Beat Breakdown #1: Argo

Here’s a new series I’m going to take a crack at. It works like this: we’ll start by taking a look at the screenplay of an Oscar-nominated or Oscar-winning feature film, and try to identify and briefly discuss the important beats. Maybe I’ll keep up with this feature, maybe I won’t. I’m just such an unpredictable, free-spirited type of guy, you know?

In any case, today we’ll be taking a look at the the Oscar-winning 2012 political thriller Argo, written by Chris Terrio and directed by Ben Affleck.

Argo Pic Horizontal

A .pdf of the screenplay can be found here.


The film opens with the famed attack on the US embassy in Iran in November of 1979. During the attack, fifty embassy staff members are taken hostage, though six manage to escape and hide inside the home of a Canadian ambassador. Meanwhile, CIA exfiltration specialist Tony Mendez, played by Ben Affleck, begins concocting a daring, go-for-broke rescue mission involving secreting the six erstwhile captives out of the country by posing as a film crew scouting for exotic locations.


(Pages 1-9) The action begins immediately as a group of angry Iranian activists break down the gate of the American embassy in response to Jimmy Carter’s decision to grant the Shah of Iran asylum during the Iranian Revolution. Instantly, we’re faced with a simple and effective conflict: the bad guys have taken hostages, and the good guys want to get the hostages back. If simplicity is the ultimate sophistication, then this snappy, effective opening might luncheon with the Queen.


(Pages 27-44) So things have gone to Hell in a hand basket, as they inevitably must, and Tony Mendez is called to action (literally, on the telephone) to restore the status quo—that is, rescue the hostages before they’re ground up for fertilizer. In what we experts (read: random pleb) refer to as the “Eureka moment,” Mendez is on the phone with his kid one night when he notices Planet of the Apes playing in the background, thus providing the inspiration for the hair-brained scheme that is to follow. From there, we’re treated to a sort of odyssey of colorful characters and clandestine meetings as one-by-one the various specialists are brought on board Fellowship of the Ring style to aid in what would eventually come to be known as the Canadian Caper.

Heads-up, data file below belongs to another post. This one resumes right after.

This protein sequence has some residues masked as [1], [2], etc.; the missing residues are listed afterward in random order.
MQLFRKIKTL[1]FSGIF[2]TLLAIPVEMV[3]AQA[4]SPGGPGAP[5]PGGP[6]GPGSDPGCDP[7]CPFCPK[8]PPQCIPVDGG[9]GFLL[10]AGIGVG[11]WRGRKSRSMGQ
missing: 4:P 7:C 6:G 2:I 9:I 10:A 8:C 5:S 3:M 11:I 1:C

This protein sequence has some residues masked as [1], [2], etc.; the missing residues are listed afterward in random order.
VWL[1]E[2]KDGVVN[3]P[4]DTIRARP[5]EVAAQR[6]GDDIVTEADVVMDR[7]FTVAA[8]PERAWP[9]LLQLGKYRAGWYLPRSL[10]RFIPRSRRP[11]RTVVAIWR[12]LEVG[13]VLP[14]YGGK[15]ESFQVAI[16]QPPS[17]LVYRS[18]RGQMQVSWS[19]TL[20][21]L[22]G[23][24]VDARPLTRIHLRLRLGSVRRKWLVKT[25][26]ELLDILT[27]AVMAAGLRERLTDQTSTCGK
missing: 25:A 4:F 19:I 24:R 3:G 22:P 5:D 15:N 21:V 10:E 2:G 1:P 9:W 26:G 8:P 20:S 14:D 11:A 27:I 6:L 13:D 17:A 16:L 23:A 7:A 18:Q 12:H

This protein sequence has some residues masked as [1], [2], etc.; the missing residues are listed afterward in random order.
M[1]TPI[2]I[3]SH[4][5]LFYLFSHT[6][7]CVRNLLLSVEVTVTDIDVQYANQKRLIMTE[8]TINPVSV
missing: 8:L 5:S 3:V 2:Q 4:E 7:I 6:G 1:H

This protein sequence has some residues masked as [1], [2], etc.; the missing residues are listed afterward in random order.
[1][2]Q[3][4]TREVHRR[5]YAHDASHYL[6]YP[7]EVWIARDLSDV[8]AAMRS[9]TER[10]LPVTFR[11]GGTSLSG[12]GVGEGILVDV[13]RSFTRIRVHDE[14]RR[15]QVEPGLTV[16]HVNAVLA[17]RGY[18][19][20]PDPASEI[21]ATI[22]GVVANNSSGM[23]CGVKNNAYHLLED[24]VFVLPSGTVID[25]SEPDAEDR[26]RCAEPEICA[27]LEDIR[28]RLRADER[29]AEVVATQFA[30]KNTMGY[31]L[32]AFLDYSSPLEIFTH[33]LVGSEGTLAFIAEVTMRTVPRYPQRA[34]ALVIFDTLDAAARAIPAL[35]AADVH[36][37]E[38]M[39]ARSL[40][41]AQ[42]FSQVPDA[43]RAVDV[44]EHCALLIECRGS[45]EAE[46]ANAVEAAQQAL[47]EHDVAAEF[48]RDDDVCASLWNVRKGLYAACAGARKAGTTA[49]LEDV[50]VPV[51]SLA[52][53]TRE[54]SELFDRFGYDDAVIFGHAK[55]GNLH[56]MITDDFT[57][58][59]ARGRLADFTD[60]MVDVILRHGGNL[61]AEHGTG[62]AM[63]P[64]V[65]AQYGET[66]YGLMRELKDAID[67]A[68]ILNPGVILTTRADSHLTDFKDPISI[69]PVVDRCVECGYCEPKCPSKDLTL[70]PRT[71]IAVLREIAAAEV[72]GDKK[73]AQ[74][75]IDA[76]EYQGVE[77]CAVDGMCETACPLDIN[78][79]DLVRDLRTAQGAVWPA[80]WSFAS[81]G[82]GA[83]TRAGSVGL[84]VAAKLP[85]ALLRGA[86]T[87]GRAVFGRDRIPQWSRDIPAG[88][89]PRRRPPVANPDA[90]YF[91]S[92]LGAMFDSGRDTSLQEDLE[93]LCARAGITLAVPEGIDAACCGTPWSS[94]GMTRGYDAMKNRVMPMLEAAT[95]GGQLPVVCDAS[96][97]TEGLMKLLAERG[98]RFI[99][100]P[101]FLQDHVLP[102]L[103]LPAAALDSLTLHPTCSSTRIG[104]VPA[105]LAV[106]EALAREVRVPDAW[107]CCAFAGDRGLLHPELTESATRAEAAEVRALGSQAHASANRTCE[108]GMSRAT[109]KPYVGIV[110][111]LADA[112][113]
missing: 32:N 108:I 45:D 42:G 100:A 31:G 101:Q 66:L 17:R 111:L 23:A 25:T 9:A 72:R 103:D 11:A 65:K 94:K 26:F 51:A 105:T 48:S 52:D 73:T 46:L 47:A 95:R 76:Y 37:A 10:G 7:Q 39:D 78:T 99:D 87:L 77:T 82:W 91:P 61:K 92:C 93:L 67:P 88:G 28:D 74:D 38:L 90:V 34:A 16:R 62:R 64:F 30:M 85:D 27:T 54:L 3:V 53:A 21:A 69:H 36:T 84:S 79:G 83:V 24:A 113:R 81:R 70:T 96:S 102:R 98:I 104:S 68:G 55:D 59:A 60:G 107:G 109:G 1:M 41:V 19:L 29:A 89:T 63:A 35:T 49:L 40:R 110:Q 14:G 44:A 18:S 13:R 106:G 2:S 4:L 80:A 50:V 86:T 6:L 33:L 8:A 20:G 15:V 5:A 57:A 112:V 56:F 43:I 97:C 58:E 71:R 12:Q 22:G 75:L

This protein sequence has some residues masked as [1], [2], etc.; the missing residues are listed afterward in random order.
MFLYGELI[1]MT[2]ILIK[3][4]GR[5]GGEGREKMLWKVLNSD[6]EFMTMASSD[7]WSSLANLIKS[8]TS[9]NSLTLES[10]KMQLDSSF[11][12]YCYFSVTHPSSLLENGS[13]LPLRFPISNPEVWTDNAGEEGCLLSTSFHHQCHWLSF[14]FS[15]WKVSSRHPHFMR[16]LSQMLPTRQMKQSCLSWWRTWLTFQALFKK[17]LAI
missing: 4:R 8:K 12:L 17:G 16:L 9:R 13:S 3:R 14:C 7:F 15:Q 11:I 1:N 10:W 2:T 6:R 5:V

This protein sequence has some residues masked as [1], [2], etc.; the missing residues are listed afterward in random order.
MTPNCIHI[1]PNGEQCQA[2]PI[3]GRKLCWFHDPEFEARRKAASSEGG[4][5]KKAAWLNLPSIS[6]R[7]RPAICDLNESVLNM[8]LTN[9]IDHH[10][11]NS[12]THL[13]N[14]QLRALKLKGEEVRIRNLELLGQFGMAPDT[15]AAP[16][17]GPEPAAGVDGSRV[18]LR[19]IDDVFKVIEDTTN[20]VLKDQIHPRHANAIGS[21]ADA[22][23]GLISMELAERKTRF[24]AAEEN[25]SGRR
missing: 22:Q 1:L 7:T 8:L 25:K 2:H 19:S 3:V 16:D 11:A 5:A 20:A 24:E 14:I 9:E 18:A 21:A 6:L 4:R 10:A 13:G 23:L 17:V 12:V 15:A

(Pages 80-86) As per usual with your standard three-act dramatic structure, things get real bleak real fast in the second act. There’s an almost audible clunk marking the shift of tone between the Happy Hollywood Fun-Time Hour in the first act and the point where we spend the rest of the film with the escapees in Iran, miserable, hunted, and afraid. The juxtaposition between the two, however, is a masterful touch, serving to drive home how high the stakes actually are. Of course, what is a Hollywood film without some good old-fashioned sensationalism? Accordingly, the story has to contrive an excuse for the hostages to go out in public, resulting the bazar sequence, wherein the escapees attract unwanted attention from an antagonistic shopkeeper, nearly blowing their cover in the process.